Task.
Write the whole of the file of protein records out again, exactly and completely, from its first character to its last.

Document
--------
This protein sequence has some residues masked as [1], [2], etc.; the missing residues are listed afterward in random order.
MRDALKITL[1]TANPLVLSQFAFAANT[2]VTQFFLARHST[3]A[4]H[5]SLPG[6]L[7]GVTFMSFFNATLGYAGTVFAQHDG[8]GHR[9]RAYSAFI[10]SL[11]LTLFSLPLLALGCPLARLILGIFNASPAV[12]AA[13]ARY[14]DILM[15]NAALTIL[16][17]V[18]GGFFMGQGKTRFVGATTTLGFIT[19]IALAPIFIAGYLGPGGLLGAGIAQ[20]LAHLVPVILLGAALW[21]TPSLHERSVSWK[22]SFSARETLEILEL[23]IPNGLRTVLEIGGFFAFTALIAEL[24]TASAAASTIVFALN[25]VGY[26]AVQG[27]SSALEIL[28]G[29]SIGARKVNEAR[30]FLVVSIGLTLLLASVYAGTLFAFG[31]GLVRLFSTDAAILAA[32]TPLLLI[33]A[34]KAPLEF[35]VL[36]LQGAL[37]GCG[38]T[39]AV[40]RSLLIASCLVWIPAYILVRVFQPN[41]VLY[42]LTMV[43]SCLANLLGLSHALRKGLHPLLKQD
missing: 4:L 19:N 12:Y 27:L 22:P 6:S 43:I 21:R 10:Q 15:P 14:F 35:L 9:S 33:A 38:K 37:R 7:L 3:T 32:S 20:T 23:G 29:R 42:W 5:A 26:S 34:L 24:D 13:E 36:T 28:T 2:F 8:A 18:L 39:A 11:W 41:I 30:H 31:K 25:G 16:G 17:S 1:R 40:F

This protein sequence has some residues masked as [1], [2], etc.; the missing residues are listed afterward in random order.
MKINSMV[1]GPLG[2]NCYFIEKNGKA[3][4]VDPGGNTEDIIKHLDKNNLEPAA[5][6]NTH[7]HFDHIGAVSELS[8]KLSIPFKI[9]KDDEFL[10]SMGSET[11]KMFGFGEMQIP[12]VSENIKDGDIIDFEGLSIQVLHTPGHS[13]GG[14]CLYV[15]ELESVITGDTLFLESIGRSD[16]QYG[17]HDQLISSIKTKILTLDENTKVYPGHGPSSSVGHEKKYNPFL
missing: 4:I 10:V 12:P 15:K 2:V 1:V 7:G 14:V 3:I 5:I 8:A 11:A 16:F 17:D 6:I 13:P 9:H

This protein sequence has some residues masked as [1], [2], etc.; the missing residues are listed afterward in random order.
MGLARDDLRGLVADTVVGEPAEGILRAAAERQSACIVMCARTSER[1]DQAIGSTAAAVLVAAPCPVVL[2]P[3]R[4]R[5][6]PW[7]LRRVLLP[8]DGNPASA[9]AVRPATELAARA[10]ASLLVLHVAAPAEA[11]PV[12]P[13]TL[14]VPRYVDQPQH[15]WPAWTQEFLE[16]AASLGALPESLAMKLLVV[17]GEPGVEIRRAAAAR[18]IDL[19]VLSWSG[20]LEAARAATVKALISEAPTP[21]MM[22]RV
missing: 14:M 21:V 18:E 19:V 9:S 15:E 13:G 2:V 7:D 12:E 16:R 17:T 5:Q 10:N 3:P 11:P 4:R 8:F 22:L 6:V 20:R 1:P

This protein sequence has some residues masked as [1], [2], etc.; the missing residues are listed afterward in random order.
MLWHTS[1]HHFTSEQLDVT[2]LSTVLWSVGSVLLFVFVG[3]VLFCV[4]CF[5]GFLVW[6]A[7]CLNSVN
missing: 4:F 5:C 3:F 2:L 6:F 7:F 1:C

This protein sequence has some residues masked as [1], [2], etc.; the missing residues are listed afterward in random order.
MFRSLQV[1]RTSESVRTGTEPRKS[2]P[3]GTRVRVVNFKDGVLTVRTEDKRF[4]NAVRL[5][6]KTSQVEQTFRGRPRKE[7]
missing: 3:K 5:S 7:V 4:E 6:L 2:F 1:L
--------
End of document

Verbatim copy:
This protein sequence has some residues masked as [1], [2], etc.; the missing residues are listed afterward in random order.
MRDALKITL[1]TANPLVLSQFAFAANT[2]VTQFFLARHST[3]A[4]H[5]SLPG[6]L[7]GVTFMSFFNATLGYAGTVFAQHDG[8]GHR[9]RAYSAFI[10]SL[11]LTLFSLPLLALGCPLARLILGIFNASPAV[12]AA[13]ARY[14]DILM[15]NAALTIL[16][17]V[18]GGFFMGQGKTRFVGATTTLGFIT[19]IALAPIFIAGYLGPGGLLGAGIAQ[20]LAHLVPVILLGAALW[21]TPSLHERSVSWK[22]SFSARETLEILEL[23]IPNGLRTVLEIGGFFAFTALIAEL[24]TASAAASTIVFALN[25]VGY[26]AVQG[27]SSALEIL[28]G[29]SIGARKVNEAR[30]FLVVSIGLTLLLASVYAGTLFAFG[31]GLVRLFSTDAAILAA[32]TPLLLI[33]A[34]KAPLEF[35]VL[36]LQGAL[37]GCG[38]T[39]AV[40]RSLLIASCLVWIPAYILVRVFQPN[41]VLY[42]LTMV[43]SCLANLLGLSHALRKGLHPLLKQD
missing: 4:L 19:N 12:Y 27:L 22:P 6:S 43:I 21:R 10:Q 15:P 14:F 35:L 9:S 33:A 38:K 37:R 7:L 3:T 32:S 20:T 23:G 29:R 42:W 5:A 26:S 34:L 24:D 13:E 36:T 28:T 2:F 8:A 18:L 39:A 11:W 41:I 30:H 31:K 25:G 16:G 17:S 1:R 40:F

This protein sequence has some residues masked as [1], [2], etc.; the missing residues are listed afterward in random order.
MKINSMV[1]GPLG[2]NCYFIEKNGKA[3][4]VDPGGNTEDIIKHLDKNNLEPAA[5][6]NTH[7]HFDHIGAVSELS[8]KLSIPFKI[9]KDDEFL[10]SMGSET[11]KMFGFGEMQIP[12]VSENIKDGDIIDFEGLSIQVLHTPGHS[13]GG[14]CLYV[15]ELESVITGDTLFLESIGRSD[16]QYG[17]HDQLISSIKTKILTLDENTKVYPGHGPSSSVGHEKKYNPFL
missing: 4:I 10:V 12:P 15:K 2:V 1:V 7:G 14:V 3:I 5:I 8:A 11:A 16:F 17:D 6:I 13:P 9:H

This protein sequence has some residues masked as [1], [2], etc.; the missing residues are listed afterward in random order.
MGLARDDLRGLVADTVVGEPAEGILRAAAERQSACIVMCARTSER[1]DQAIGSTAAAVLVAAPCPVVL[2]P[3]R[4]R[5][6]PW[7]LRRVLLP[8]DGNPASA[9]AVRPATELAARA[10]ASLLVLHVAAPAEA[11]PV[12]P[13]TL[14]VPRYVDQPQH[15]WPAWTQEFLE[16]AASLGALPESLAMKLLVV[17]GEPGVEIRRAAAAR[18]IDL[19]VLSWSG[20]LEAARAATVKALISEAPTP[21]MM[22]RV
missing: 14:M 21:V 18:E 19:V 9:S 15:E 13:G 2:V 7:D 12:E 16:R 17:T 5:Q 10:N 3:P 11:P 4:R 8:F 22:L 6:V 20:R 1:P

This protein sequence has some residues masked as [1], [2], etc.; the missing residues are listed afterward in random order.
MLWHTS[1]HHFTSEQLDVT[2]LSTVLWSVGSVLLFVFVG[3]VLFCV[4]CF[5]GFLVW[6]A[7]CLNSVN
missing: 4:F 5:C 3:F 2:L 6:F 7:F 1:C

This protein sequence has some residues masked as [1], [2], etc.; the missing residues are listed afterward in random order.
MFRSLQV[1]RTSESVRTGTEPRKS[2]P[3]GTRVRVVNFKDGVLTVRTEDKRF[4]NAVRL[5][6]KTSQVEQTFRGRPRKE[7]
missing: 3:K 5:S 7:V 4:E 6:L 2:F 1:L